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The Iran Letter: Explaining the Joke

By now everyone’s familiar with the infamous and outrageously embarrassing open letter signed by forty-seven Republican senators that condescendingly warns Iran that any nuclear agreement it reaches with the West will die once Obama is out of office. It not only seeks to undermine substantive negotiations with Iran; it may also be illegal.

The letter didn’t go over too well. Politico has reported that Republican Senators who refused to sign the letter are worried about it backfiring. There’s a petition calling for the prosecution of the people who did sign it. In an inevitable walk-back, some Republicans are even saying the whole thing was just “a ‘cheeky’ reminder of the congressional branch’s prerogatives,” complaining that “the administration has no sense of humor.” And they’re right that it’s a joke, in the colloquial sense of the word.

But the letter isn’t just damaging because it propagates an idiotic and dangerous policy; it’s also damaging, specifically, for Senate Republicans. The letter undermines their group’s credibility in at least three significant ways: it’s technically flawed, it subverts Rand Paul’s non-interventionist bona fides, and it gives the appearance of Republicans being fair-weather friends to our allies.

The tone of the letter is snide. Its organizing principal is that the Iranians “may not fully understand our constitutional system,” and then goes on to pedantically explain that the Senate has the power to craft “binding international agreements” which they must “ratify with a two-thirds vote.” The only thing is, that’s not true. The Senate does not ratify treaties. It takes up a resolution of ratification, in which it gives advice and consent to the President. Law professor Jack Goldsmith at Lawfareblog directs us to this 2001 CRS Report on the Senate’s role in crafting international treaties, which states that it is “the President who negotiates and ultimately ratifies treaties for the United States, but only if the Senate in the intervening period gives its advice and consent.” It’s a subtle distinction, but an important one. And it indicates Senate Republicans don’t fully understand their jobs.

The letter also undermines the credibility of the group’s sole non-hawk presidential hopeful. As Sen. Rand Paul (R-KY) has gained clout and notoriety, he’s struggled to remain faithful to a foreign policy based on restraint. As The Hill recently reported, Paul’s dovish inclinations have been on the decline lately. In his rush to distance himself from being labeled an isolationist, he has supported strikes against ISIS, and has been “changing his tone on Israeli aid in the last few months.”

It may be true that in order to win the Republican nomination, you need to baptize yourself with blood, and learn to foam at the mouth a bit. But it’s sad to see this loony pol give up one of the only substantive things that set him apart from not just other Republicans, but many Democrats as well. Paul signing the Iran letter means we may have lost our chance to hear a truly diverse spectrum of foreign policy positions in the next presidential election. Barring a real progressive getting in the race as a Democrat, 2016 may be entirely composed of candidates who shoot first and ask questions later. And in signing the Iran letter, Paul has undermined his own credibility and betrayed the libertarians and conservatives who counted him as an advocate for a more level-headed foreign policy.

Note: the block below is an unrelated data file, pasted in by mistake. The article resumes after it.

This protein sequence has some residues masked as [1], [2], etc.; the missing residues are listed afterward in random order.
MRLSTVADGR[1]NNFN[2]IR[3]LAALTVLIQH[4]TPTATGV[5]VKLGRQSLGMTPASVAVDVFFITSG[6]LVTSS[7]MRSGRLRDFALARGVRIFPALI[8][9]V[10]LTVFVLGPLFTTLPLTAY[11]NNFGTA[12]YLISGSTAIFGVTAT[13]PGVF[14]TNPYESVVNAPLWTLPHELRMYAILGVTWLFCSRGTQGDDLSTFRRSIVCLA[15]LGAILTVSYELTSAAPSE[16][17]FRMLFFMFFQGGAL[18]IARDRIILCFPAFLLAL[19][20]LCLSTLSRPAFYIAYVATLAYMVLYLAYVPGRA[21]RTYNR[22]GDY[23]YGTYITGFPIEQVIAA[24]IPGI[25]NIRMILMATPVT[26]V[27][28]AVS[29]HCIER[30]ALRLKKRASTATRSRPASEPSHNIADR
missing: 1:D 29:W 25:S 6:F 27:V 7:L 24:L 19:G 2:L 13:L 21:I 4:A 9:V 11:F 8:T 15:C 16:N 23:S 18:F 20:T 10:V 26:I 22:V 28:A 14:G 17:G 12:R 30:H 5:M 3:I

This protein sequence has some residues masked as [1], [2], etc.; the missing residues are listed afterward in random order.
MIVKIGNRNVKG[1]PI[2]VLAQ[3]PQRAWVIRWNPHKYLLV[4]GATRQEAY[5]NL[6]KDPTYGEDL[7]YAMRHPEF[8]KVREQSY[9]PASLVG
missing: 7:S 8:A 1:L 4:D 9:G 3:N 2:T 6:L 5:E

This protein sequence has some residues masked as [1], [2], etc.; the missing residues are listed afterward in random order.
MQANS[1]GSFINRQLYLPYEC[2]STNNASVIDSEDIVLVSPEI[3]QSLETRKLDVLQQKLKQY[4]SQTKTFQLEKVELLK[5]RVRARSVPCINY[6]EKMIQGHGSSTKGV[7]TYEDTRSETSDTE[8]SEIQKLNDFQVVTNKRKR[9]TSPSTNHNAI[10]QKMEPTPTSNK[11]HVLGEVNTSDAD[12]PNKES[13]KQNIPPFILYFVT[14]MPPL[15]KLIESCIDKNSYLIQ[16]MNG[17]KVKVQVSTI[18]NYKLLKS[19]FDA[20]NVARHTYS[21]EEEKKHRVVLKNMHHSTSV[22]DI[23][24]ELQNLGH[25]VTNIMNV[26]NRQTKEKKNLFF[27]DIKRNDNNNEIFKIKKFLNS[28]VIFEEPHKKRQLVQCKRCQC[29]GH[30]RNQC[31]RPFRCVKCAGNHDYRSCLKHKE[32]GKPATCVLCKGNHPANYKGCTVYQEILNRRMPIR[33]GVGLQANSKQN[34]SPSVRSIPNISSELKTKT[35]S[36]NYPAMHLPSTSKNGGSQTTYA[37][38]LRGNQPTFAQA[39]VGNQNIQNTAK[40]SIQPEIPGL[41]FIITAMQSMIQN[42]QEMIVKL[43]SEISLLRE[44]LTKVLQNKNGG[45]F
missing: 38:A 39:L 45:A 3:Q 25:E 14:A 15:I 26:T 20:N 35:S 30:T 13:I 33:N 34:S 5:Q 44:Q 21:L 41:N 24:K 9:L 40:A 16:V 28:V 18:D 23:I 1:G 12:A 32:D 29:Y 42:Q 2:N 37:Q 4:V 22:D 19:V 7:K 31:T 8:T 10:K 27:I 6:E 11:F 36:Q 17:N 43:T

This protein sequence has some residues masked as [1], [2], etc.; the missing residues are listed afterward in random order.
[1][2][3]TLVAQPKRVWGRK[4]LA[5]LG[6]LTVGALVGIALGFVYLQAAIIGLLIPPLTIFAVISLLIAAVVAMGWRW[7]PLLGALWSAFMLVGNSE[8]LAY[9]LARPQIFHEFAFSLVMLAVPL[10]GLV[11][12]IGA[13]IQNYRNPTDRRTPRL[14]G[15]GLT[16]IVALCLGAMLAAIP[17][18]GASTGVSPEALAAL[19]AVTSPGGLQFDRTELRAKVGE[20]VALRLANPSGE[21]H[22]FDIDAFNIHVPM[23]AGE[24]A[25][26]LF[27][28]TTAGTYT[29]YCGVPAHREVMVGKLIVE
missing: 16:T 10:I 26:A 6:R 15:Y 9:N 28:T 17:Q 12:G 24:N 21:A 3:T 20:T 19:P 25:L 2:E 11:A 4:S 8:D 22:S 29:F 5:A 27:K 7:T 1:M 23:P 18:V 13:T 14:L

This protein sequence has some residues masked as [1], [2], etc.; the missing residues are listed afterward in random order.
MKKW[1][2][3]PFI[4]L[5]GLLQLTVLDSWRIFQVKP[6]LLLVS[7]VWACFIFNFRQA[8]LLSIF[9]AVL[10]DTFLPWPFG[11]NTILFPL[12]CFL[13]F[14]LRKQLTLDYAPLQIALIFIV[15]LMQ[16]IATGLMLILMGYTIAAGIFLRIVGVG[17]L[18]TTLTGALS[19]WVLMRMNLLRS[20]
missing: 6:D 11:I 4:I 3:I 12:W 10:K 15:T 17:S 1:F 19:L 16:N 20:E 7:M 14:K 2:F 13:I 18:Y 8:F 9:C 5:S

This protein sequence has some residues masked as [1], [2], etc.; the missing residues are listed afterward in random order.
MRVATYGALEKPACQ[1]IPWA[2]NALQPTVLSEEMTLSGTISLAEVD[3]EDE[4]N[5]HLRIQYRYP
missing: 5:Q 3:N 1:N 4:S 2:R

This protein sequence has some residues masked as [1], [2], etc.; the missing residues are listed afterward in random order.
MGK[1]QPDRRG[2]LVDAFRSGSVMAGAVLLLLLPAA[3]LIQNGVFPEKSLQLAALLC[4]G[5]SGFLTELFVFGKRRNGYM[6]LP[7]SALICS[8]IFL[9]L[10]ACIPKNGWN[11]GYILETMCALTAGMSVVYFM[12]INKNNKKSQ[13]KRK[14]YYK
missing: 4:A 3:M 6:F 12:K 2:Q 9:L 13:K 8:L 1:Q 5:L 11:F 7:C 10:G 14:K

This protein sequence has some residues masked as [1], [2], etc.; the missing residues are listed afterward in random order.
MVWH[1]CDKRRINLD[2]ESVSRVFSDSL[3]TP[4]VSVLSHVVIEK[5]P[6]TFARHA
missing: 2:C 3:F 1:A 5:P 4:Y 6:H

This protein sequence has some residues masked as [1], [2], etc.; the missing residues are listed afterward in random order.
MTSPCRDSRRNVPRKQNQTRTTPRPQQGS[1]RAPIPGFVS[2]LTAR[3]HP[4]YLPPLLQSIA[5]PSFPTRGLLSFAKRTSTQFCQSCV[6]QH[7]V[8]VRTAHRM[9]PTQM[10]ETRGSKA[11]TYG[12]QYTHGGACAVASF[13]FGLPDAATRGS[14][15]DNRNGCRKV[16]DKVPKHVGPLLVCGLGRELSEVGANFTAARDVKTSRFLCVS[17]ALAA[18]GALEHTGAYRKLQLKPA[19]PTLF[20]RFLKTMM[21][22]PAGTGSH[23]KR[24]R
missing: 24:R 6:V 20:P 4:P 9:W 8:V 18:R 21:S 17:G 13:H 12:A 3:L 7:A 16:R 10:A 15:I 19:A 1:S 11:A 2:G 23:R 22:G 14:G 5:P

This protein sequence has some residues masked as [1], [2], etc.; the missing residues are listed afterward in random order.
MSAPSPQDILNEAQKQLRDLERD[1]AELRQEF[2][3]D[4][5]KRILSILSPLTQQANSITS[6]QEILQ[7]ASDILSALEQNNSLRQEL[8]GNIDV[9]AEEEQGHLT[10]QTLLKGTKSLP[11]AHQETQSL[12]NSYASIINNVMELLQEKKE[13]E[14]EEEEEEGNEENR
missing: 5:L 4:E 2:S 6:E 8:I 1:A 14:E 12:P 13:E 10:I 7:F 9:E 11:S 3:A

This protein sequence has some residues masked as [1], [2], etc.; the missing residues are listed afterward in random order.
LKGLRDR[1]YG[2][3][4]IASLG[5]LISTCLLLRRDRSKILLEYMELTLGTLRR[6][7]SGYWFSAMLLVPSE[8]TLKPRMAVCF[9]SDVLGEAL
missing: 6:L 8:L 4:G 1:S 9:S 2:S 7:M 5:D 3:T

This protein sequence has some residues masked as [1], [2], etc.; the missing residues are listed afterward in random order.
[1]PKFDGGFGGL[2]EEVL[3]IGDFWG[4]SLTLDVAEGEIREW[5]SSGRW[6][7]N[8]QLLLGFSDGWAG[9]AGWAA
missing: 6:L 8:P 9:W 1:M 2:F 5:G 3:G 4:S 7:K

Perhaps the largest sense in which the Iran letter undermines Republican credibility is that it betrays our allies and international partners. Hawks love to cite “credibility” as a concern when it comes to not invading countries or selling arms or using our military—but they don’t seem to have a problem with attempting to break up an intricate treaty carefully negotiated by P5 +1. Any effort to scuttle a deal with Obama would screw over the UK, Russia, China, France, and Germany, too. A major treaty with Iran would depend on the cooperation of each of these world powers. Whatever progress that the U.S. has made with Iran so far has been a cooperative endeavor, and you can be sure that the Senate Republicans bids at undermining those efforts won’t be looked upon to kindly by foreign leadership. To people like Senators Rubio and Cotton, “credibility” might only be associated with military force, but to most people in the world, it means keeping your promises.

So, yes, the Senate Republican’s Iran letter is a joke. There simply isn’t a constitutional issue at question here. As Noah Millman writes, Sen. Tom Cotton (R-AR), the brains behind the letter, doesn’t actually believe that President Obama doesn’t have the authority to make international agreements. Cotton supports the Budapest Memorandum, after all—which wasn’t technically a treaty, and was never formally submitted to the Senate, yet Cotton says that it obligates America to send weapons to Ukraine.

Soon, surely, the Iran letter will all blow over, and the joke will be on all the senators who signed it. But it will be one of those you-had-to-be-there kind of jokes.

*Due to a typo, in an earlier version of this post, the photo caption incorrectly identified Sen. Cotton’s home state as “AL,” rather than “AR.” It has been corrected; we regret the error.